If you experienced a brain stem stroke, then you might wonder what the recovery process entails.
In this article, you’ll learn about the causes and symptoms of brain stem stroke along with how to treat and rehabilitate the after-effects.
Let’s get straight to it.
What Is Brain Stem Stroke?
A brain stem stroke occurs when the supply of blood in the brain becomes compromised by either a clogged or burst artery.
Specifically, a brain stem stroke may occur in the midbrain, the pons, and/or the medulla oblongata, which are comprise the brain stem.
- An ischemic brain stem stroke occurs when a blood clot gets clogged in an artery
- A hemorrhagic brain stem stroke occurs when an artery bursts open
When oxygen-rich blood stops flowing to the brain stem, cells in that area begin to die. This leads to the after-effects of stroke.
Brain stem strokes are a rare type of stroke that may lead to locked-in syndrome and loss of sensation.
Next, we will discuss treatment and rehabilitation for brain stem stroke recovery.
Symptoms of Brain Stem Stroke
You can tell when someone is having a stroke by the well-recognized symptoms of facial drooping, arm weakness, and slurred speech.
With brain stem stroke, other symptoms such as dizziness, vomiting, and headache may be present.
When you see someone who shows symptoms of stroke, it’s critical to get them medical treatment as soon as possible!
Brain cells continue to die until the stroke has been treated, so time is brain!
Treatment for Brain Stem Stroke
In the emergency room, doctors will act swiftly to identify the type of stroke and administer treatment.
For ischemic stroke, clot-busting drugs like aspirin or tPA will be used to dissolve the clot and restore blood flow.
Hemorrhagic stroke is typically more severe and may require surgery to resolve the internal bleeding.
Once the stroke has been resolved, rehabilitation can begin. The goal is to restore as much of the after-effects of brain stem stroke as possible.
Brain Stem Stroke Side Effects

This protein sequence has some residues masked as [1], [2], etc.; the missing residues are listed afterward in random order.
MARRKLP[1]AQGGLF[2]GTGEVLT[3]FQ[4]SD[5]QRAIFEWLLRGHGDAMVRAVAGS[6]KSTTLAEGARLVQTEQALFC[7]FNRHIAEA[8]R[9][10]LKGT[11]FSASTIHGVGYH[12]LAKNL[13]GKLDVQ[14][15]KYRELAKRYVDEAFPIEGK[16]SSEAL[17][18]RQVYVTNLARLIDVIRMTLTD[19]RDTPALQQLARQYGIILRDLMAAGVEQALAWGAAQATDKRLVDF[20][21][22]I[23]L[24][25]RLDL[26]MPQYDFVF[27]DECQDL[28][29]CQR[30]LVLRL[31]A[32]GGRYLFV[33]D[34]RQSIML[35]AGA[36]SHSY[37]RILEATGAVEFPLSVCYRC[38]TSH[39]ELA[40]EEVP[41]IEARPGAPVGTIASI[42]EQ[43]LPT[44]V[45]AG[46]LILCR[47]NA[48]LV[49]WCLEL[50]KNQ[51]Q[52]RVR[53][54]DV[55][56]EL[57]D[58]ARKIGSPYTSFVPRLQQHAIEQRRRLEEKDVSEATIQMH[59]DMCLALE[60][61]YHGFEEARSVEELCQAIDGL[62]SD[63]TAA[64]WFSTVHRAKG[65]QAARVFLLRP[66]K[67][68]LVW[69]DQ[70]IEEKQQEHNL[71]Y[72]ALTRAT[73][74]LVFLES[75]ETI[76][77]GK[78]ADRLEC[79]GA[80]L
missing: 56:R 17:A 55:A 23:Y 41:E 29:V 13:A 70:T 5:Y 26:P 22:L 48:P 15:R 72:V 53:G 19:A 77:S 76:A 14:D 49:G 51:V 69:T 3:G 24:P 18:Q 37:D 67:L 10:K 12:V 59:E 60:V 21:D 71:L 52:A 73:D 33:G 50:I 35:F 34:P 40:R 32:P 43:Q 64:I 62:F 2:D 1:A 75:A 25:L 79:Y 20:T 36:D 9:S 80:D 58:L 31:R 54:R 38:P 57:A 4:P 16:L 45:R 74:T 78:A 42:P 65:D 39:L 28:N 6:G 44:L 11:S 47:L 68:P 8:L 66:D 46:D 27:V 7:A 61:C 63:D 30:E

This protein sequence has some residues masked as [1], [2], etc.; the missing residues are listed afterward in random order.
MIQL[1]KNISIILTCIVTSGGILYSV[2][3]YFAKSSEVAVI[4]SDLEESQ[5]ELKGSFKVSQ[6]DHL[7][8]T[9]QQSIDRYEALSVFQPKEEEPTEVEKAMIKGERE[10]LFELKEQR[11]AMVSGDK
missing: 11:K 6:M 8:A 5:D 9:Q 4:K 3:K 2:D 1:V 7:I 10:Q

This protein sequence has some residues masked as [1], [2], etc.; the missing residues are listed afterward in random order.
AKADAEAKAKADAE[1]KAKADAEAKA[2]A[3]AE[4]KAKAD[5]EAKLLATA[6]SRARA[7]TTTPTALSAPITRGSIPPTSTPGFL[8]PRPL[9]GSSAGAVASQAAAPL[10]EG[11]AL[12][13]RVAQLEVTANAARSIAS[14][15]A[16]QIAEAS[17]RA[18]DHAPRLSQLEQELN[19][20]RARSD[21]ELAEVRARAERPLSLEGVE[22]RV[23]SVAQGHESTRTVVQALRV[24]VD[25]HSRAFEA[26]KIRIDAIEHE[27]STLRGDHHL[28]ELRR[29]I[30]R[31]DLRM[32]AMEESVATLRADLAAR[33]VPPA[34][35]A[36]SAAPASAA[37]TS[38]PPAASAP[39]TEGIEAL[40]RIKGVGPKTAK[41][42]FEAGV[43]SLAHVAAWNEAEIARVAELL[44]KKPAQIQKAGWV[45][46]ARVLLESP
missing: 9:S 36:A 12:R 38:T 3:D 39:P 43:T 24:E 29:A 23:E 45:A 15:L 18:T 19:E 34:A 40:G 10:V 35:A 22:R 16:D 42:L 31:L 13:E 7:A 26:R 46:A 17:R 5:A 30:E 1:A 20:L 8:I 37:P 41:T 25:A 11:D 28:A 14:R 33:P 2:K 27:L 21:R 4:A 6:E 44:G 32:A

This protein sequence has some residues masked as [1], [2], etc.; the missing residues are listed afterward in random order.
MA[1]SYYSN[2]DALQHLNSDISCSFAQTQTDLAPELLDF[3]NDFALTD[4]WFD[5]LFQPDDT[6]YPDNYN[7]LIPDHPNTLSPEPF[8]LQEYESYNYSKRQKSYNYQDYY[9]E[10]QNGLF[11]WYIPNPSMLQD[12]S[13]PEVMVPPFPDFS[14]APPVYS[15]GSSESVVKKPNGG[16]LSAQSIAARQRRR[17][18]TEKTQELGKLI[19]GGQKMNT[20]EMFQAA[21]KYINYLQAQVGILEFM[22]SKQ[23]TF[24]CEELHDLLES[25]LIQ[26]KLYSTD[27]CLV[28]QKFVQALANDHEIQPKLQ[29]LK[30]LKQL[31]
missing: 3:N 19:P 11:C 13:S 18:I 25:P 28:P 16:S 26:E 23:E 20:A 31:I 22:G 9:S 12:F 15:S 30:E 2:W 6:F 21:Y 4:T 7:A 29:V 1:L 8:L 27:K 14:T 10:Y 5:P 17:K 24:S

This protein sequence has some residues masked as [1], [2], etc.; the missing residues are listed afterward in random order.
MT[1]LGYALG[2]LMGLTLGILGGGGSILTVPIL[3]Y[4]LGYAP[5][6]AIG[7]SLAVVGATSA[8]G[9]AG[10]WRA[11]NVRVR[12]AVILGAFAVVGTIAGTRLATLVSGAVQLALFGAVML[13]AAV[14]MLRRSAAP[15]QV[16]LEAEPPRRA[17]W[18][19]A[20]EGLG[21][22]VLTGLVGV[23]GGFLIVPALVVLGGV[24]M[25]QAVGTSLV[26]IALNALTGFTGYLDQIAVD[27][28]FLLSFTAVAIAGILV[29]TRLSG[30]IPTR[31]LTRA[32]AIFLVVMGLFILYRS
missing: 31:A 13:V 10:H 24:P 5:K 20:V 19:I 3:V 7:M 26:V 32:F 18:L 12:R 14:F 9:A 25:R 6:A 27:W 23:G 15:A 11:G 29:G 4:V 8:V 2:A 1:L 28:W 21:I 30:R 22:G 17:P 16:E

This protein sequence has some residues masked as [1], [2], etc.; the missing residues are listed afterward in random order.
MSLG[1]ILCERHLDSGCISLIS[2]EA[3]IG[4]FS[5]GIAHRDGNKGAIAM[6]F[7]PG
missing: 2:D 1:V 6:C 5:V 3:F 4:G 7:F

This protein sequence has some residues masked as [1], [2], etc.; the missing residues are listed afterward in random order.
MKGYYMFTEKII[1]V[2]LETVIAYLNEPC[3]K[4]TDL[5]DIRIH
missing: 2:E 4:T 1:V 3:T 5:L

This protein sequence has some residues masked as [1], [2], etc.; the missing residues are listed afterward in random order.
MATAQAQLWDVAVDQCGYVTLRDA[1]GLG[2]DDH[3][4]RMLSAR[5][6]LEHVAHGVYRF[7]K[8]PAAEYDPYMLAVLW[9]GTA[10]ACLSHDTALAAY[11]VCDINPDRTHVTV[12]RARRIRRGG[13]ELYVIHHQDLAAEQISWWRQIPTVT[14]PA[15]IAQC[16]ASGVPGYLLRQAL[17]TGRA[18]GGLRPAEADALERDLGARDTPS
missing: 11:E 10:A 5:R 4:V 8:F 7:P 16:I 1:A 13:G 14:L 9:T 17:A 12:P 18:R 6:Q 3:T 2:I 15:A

After brain stem stroke, you may experience some of these side effects:
- Loss of smell and/or taste
- Partial or complete hearing loss
- Difficulty breathing
- Locked-in syndrome (very rare)
- Difficulty swallowing (dysphagia)
- Vertigo, dizziness, severe imbalance issues
- Vision problems
- Weakness or paralysis in all 4 limbs
- Numbness or loss of sensation
- Difficulty speaking (dysarthria and aphasia)
Generally speaking, the larger the stroke was, the more side effects there will be. Every stroke is different, though, so every recovery will be different.
Below, we’ll discuss what rehabilitation generally involves.
Rehabilitation for Brain Stem Stroke
Stroke rehabilitation can help reverse some of the side effects of brain stem stroke.
You will notice that most of the rehabilitation methods below involve lots of practice. That’s because repetition is how the brain rewires itself and forms new neural pathways.
This process is called neuroplasticity, and it allows the surrounding areas of the brain stem to “pick up the slack.”
Now that you know this important concept, here’s a breakdown of rehabilitation for brain stem stroke recovery:
1. Physical and Occupational Therapy
If brain stem stroke impaired your mobility, the best way to regain movement is by practicing stroke rehab exercises.
The more you practice your exercises, the more your mobility will improve as your brain rewires itself.
High repetition should be greatly emphasized so that the brain has the stimulation it needs to recover.
2. Passive ROM Exercises
If you struggle with paralysis after brain stem stroke, then passive exercise may help rehabilitate your mobility.
Passive exercise is the best hemiplegia treatment, which simply means assisting your affected side through rehabilitation exercises.
Passive exercise can help you overcome hemiplegia by activating neuroplasticity and rewiring the brain.
If you have severe hemiplegia, this often requires the help of a caregiver or therapist.
3. Sensory Reeducation
Numbness may occur after brain stem stroke, which is a sensory problem.
Luckily, sensory problems that can be restored through sensory reeducation exercises.
Sensory reeducation simply involves retraining your brain “how to feel” again.
4. Speech Therapy
Impaired speech after stroke is often a condition known as aphasia, which impairs your language skills.
Brain stem stroke may result in a different type of language impairment called dysarthria, which is characterized by slurred or slow speech.
Unlike aphasia, dysarthria is a motor problem where you cannot control the muscles in your mouth and tongue (i.e. your “speech muscles”).
Luckily, both conditions can be improved by practicing speech therapy exercises to retrain the brain.
It’s also a good idea to work with a Speech Language Pathologist who can expertly diagnose and treat your language condition.
5. Vision Therapy
Vision problems are another common side effect of brain stem stroke.
The unfortunate news is that sometimes you cannot improve your vision, and may require special glasses to cope with symptoms like double vision.
You won’t know until you try!
Recovering from Brain Stem Stroke
Overall, there is hope for brain stem stroke recovery.
Work with your medical team to identify your stroke side effects and create a plan for rehabilitation.
Be sure to include lots of practice in your plan because repetition is the key to healing the brain after stroke.